Re: Information hiding

Discussion in 'C Programming' started by Keith Thompson, Apr 8, 2008.

  1. Richard Heathfield <> writes:
    > mattia said:
    >> Hi everybody, I'm wondering how to realize a simple pattern in C:
    >> information hiding, to hide detail implementations of a data structure.
    >> How can I do that?

    >
    > John Bode has explained (correctly, as far as I can see) how to create
    > opaque types.
    >
    >> I've also read that is preferred to use only struct
    >> and avoid typedef struct.

    >
    > And I've read that Elvis is still alive.


    There's a school of thought that says it's a good idea to declare a
    typedef for a struct type, so that you have a one-word name you can
    use to refer to it. There's another school of thought that prefers
    not to add the typedef, and to use the name "struct foo" directly
    whenever referring to the type.

    Note that this issue has very little to do with information hiding --
    except that if you want a type that's implemented as a struct to be
    opaque (i.e., code that uses it shouldn't depend on its being as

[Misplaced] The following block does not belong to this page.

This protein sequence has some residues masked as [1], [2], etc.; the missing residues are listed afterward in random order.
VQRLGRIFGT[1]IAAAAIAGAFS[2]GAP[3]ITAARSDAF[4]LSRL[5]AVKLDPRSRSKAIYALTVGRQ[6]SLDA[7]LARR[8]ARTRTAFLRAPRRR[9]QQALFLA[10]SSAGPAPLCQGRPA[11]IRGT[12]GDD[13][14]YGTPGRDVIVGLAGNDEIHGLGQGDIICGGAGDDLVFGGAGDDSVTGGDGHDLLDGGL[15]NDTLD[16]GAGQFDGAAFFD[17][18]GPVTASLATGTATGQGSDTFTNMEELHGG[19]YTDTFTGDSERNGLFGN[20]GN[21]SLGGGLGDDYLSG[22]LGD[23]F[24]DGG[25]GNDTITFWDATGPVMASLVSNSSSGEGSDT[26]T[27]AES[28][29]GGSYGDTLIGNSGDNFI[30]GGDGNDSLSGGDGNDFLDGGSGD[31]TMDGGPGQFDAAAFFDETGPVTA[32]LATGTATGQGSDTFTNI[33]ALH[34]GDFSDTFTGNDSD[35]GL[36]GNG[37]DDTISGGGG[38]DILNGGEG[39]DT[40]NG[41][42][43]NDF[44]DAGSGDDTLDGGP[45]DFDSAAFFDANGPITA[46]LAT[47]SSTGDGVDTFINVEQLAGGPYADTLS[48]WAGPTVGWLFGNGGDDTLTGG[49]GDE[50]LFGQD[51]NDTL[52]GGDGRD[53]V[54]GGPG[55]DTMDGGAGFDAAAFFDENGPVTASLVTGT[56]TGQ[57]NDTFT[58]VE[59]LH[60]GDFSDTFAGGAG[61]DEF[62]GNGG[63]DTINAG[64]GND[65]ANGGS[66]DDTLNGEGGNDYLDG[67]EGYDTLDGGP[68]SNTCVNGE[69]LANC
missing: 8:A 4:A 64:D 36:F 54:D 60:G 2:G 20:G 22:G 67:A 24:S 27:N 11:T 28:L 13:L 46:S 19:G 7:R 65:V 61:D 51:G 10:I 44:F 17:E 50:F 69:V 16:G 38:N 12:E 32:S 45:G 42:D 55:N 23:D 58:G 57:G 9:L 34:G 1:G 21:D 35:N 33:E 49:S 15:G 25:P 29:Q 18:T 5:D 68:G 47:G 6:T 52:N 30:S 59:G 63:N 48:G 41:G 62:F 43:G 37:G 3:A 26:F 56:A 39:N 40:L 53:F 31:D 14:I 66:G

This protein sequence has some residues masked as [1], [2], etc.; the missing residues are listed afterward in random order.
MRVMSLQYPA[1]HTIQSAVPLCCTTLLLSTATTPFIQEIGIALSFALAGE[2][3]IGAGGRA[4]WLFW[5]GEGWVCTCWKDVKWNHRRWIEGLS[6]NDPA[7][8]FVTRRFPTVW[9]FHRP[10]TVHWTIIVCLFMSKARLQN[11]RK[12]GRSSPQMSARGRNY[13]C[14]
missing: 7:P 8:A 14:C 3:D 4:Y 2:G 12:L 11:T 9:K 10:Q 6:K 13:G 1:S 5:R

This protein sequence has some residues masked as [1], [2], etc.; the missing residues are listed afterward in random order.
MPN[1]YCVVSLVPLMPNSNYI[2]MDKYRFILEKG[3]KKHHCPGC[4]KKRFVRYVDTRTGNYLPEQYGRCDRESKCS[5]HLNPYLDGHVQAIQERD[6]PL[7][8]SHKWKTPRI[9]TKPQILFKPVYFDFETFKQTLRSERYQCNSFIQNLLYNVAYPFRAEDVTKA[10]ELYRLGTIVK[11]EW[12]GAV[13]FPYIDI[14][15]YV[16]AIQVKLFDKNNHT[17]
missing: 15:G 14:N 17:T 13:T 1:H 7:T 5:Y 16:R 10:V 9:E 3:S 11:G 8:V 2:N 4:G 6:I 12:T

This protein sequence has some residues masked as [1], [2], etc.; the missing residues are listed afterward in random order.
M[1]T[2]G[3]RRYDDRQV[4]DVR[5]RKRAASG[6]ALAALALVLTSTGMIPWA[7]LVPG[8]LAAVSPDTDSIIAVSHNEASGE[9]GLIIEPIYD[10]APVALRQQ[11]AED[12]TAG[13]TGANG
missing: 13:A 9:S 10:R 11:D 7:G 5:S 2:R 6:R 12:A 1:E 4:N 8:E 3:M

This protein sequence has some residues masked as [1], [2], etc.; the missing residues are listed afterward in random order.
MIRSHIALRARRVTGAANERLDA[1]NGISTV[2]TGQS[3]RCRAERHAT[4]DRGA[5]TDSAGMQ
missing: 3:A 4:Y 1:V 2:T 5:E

struct), typedef'ing it is probably a good idea.

    The type FILE in <stdio.h> is a good example.

    Note that FILE is typically implemented as a typedef for a struct.
    The struct declaration is usually (perhaps always?) *not* hidden.
    This isn't a problem in practice, because programmers typically don't
    write code that depends on how FILE is implemented.

    --
    Keith Thompson (The_Other_Keith) <>
    Nokia
    "We must do something. This is something. Therefore, we must do this."
    -- Antony Jay and Jonathan Lynn, "Yes Minister"
     
    Keith Thompson, Apr 8, 2008
    #1
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  2. On Tue, 08 Apr 2008 19:17:45 +0000, Richard Heathfield wrote:
    > I'm not sure whether FILE's details are /allowed/ to be hidden - or
    > rather, I'm fairly sure they're not. That is, I believe the following
    > program to be strictly conforming:
    >
    > #include <stdio.h>
    >
    > int main(void)
    > {
    > printf("%lu\n", (unsigned long)sizeof(FILE)); return 0;